Many of you will have made New Year resolutions at the start of January.
Many of you have already failed…you know who you are.
There are a number of reasons why New Year resolutions fail. One of the key ones is that we are good at setting a goal. But we are not good at breaking a goal down into concrete steps to get us there.
For instance, say your goal is to run a marathon. You don’t set that goal and then go out the following morning and run 26.2 miles and think “right, that’s one resolution in the bank, what’s next…”
The only way of training successfully for a marathon is to take incremental steps towards the target. You gradually build up the distance you run each time, so that at some point you are able to complete a marathon.
This is how we learn to do anything new. A baby isn’t one day lying on its back on the floor, the next day running around the house causing chaos.
You can’t run before you can walk.
Why are we talking about this? In our industry, driving behaviour change is really important – whether that means getting more shoppers to your store or to buy your category or brand. You have strategies – category, channel, brand, innovation – to help make this happen.
However, these strategies often face one of two problems. Firstly, they can be too reliant on one big change happening. For instance a category strategy that is reliant on a new location, layout or fixture solution. Great, if you can land it. Not so great if you can’t. It’s like going to bed on December 31st and hoping that you can run a marathon the next morning.
Secondly, a strategy may rely on a big shopping list of ideas and actions. There are plenty of things that can be done. But there is little prioritisation. There is little sequencing of what to do, in what order. It is like training for a marathon and saying “today I will run 5 miles, tomorrow, I will run 15 miles, the next day I will run 1 mile”.
Most change happens incrementally. Strategies and action plans need to reflect this. They need to have a sequence of steps that allow you to walk then run.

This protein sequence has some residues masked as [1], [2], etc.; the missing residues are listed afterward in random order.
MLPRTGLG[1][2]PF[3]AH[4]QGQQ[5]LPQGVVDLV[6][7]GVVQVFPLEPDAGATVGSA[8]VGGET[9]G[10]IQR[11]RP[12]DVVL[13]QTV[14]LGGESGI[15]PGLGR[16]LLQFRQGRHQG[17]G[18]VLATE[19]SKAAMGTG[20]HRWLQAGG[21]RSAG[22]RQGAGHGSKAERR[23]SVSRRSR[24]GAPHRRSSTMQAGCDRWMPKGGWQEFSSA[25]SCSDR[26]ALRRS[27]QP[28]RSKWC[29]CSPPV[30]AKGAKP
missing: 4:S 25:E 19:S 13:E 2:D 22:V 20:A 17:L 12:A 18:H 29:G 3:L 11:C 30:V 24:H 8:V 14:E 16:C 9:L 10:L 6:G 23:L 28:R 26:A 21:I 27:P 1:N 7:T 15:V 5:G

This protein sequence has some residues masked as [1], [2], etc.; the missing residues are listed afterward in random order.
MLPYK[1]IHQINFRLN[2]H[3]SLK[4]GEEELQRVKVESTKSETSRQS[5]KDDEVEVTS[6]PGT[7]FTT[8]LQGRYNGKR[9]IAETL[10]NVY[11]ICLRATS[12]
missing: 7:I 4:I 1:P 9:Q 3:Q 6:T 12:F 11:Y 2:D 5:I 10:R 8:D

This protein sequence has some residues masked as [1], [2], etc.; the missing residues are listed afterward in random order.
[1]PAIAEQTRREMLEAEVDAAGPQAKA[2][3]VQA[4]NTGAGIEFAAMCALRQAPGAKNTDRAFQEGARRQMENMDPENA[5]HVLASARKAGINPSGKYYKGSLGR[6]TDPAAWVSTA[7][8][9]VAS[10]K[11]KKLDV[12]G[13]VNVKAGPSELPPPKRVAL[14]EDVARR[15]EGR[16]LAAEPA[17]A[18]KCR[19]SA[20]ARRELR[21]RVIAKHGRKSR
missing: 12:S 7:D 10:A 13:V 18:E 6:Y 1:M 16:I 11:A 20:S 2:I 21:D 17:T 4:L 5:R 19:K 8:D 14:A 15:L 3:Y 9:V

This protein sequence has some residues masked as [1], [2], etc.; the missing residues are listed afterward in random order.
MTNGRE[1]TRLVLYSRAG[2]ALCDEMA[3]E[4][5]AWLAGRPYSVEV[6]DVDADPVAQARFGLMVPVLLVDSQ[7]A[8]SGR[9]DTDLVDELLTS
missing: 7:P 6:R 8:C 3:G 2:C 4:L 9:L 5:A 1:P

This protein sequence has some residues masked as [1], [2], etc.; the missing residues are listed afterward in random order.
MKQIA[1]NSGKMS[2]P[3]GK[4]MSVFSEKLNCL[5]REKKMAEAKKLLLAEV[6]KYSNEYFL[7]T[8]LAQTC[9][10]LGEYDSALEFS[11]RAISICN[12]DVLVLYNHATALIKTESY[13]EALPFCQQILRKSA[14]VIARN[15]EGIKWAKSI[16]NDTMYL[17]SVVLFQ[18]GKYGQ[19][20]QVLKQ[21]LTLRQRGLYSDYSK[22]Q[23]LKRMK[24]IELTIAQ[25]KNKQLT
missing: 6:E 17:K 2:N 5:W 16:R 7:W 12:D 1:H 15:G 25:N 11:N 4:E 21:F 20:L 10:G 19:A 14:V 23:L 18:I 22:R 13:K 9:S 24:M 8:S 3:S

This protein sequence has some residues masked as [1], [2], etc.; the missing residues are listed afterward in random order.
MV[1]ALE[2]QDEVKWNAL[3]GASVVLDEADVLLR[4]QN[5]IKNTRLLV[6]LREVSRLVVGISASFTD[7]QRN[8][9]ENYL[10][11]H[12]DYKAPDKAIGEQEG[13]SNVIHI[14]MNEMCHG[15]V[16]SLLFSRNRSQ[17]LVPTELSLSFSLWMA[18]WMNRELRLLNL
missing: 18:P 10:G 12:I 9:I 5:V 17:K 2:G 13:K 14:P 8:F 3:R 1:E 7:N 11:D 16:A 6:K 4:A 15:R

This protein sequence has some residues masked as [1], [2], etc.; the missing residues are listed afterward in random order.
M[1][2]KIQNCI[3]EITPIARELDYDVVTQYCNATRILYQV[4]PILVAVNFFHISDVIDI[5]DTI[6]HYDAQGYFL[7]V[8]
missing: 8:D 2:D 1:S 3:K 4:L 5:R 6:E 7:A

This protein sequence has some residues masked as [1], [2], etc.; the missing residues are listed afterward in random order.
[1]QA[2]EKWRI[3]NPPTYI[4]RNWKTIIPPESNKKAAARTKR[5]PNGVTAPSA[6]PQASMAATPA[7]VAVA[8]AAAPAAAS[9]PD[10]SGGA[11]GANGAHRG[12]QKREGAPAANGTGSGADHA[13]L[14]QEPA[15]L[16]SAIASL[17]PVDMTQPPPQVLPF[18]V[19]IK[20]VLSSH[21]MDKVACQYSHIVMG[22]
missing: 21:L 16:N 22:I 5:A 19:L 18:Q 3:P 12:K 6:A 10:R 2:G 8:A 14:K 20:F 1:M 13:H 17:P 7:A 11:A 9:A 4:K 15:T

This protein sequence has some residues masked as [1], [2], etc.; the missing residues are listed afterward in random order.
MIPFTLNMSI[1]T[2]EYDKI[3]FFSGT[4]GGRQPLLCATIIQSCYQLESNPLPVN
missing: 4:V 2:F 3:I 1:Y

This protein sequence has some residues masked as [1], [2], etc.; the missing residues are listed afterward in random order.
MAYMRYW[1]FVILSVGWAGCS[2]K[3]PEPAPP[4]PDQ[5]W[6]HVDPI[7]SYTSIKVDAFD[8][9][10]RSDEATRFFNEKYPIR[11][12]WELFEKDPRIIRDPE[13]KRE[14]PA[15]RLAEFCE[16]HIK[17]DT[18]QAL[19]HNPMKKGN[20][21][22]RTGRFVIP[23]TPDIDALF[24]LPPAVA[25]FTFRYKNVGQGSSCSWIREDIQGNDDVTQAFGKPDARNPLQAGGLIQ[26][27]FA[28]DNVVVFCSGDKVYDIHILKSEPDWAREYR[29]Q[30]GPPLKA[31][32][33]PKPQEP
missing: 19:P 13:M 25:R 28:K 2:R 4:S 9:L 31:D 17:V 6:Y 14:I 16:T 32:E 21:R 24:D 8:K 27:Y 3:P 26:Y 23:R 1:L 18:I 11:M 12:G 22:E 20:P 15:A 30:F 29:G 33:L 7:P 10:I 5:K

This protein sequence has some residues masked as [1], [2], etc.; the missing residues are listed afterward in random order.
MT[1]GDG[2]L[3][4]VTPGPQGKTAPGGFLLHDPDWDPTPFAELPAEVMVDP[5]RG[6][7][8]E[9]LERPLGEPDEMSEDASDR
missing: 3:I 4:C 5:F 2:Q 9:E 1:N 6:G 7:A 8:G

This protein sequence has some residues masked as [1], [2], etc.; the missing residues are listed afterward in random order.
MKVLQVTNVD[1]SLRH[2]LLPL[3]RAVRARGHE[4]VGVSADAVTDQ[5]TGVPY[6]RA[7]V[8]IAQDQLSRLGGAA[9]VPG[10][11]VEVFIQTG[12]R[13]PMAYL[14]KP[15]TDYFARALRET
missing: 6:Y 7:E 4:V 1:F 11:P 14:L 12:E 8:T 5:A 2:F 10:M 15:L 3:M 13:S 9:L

How can you do this?
There is a simple structure you can use (1) Do First (2) Do Next (3) Do Later.
Any action should fit in one of these buckets. Then, importantly, you do those actions in order. Start with the ‘Do First’ stuff. This gives you the foundations to move to the ‘Do Next’ stuff. This gives you the foundations to move to the ‘Do Later” stuff. Let’s take 2 examples of what we mean…
E-Commerce. It is easy to get excited by the shiny new technology in the digital world. Someone senior has just been to a conference and heard all about Voice. You get asked “what is our Voice strategy?”. But you’ve just been on a retailer website and your product didn’t even appear in a relevant search. You probably need to fix that before moving on to your Voice strategy.
So, ‘Do First’ is likely to be around getting all the product basics right – right image, right name, right description, right link to search. ‘Do Next’ might be about rebalancing your online portfolio to products more likely to be bought by the online shopper – premium, larger packs, family products. ‘Do Later’ might be how you win in Voice. This makes sure you walk (get the product basics right) before you run (tackle Voice).
Innovation. This is an area where we see a lot of running before walking. Companies are often thinking about the next piece of innovation before they’ve landed (or launched) the current innovation. There is a list of 15 SKUs that are in the pipeline. Companies are just trying to stay on the innovation treadmill.
Instead a ‘Do First’ action could be about properly establishing a new innovation in a core flavour or variant. A ‘Do Next’ action could be about extending into other mainstream flavours. A ‘Do Later’ action could be about moving into new needs and occasions. You need to follow this sequence. If you don’t, you won’t have an established range of products – a sound base – from which to expand into any new needs and occasions.
To drive change you need to know where you are heading. Then you need to have a sequence of steps to get you there.
If you try to run before you walk you end up on your arse.
Feel free to forward. Have a great weekend and speak to you next week,